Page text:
7. Joshua left a suicide note on his computer in which he wrote: “The reason for my current state of thoughts and plans is probably due to suicidal thoughts caused by a side effect of changing from [REDACTED] dosage of sertraline. However, while this is the trigger in the short term, these thoughts have existed and persisted within me for many years now and to blame solely the medication would be unjust.”
8.There was insufficient evidence on which to conclude that there was a causative link between the increased prescription of sertraline and Joshua’s death.
During the course of the investigation my inquiries revealed matters giving rise to concern. In my opinion there is a risk that future deaths could occur unless action is taken. In the circumstances it is my statutory duty to report to you.
The MATTERS OF CONCERN are as follows:
1. The evidence heard during the course of the inquest highlighted an inconsistency between the literature provided by the manufacturer of sertraline (the patient information leaflet (‘PIL’)) and the British National Formulary (‘BNF’) produced by the Royal Pharmaceutical Society (latest version: BNF 85, March 2023).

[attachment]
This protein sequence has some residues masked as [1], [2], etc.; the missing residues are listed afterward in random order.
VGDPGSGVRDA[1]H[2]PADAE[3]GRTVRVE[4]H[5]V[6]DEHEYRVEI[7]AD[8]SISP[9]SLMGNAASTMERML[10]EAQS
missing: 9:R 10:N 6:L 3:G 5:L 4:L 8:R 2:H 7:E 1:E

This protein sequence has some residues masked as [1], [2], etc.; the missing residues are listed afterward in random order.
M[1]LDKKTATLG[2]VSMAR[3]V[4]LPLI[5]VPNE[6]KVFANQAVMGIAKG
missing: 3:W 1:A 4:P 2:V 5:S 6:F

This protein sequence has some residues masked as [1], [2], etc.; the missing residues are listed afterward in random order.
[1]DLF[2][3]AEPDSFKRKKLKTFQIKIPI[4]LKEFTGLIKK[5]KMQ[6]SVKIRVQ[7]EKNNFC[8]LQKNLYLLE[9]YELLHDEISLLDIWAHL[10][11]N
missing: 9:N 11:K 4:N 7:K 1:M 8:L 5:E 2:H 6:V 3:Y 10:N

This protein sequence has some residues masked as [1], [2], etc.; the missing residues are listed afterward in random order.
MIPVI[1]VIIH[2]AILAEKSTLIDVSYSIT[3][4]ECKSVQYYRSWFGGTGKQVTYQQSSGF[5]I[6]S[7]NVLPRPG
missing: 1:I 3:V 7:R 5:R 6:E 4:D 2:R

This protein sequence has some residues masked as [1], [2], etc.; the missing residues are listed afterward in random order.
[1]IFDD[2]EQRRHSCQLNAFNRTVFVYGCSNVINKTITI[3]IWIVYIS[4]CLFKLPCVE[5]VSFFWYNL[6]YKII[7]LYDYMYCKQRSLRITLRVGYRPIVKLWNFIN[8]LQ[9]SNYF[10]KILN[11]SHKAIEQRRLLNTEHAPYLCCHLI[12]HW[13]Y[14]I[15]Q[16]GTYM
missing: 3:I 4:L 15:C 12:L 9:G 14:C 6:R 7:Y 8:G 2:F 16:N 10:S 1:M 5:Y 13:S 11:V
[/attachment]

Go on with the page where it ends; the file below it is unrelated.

2. The PIL contains a list of “uncommon” side effect of suicidal behaviour, which includes the following in bold: “Cases of suicidal ideation and suicidal behaviours have been reported during sertraline therapy or early after treatment discontinuation (see section 2).”
3. The BNF relating to Depression (3.4, p395) and the use of Antidepressant Drugs states under the heading “Suicidal depression and antidepressant therapy” (p397): “The use of antidepressants has been linked with suicidal thoughts and behaviour; children young adults and patients with a history of suicidal behaviour and particularly suicidal behaviour are particularly at risk. Where necessary patients should be monitored for suicidal behaviour, self-harm or hostility, particularly at the beginning of treatment or if the dose is changed.”
4. The section of the BNF relating to SSRIs (p401) also identifies “suicidal behaviours”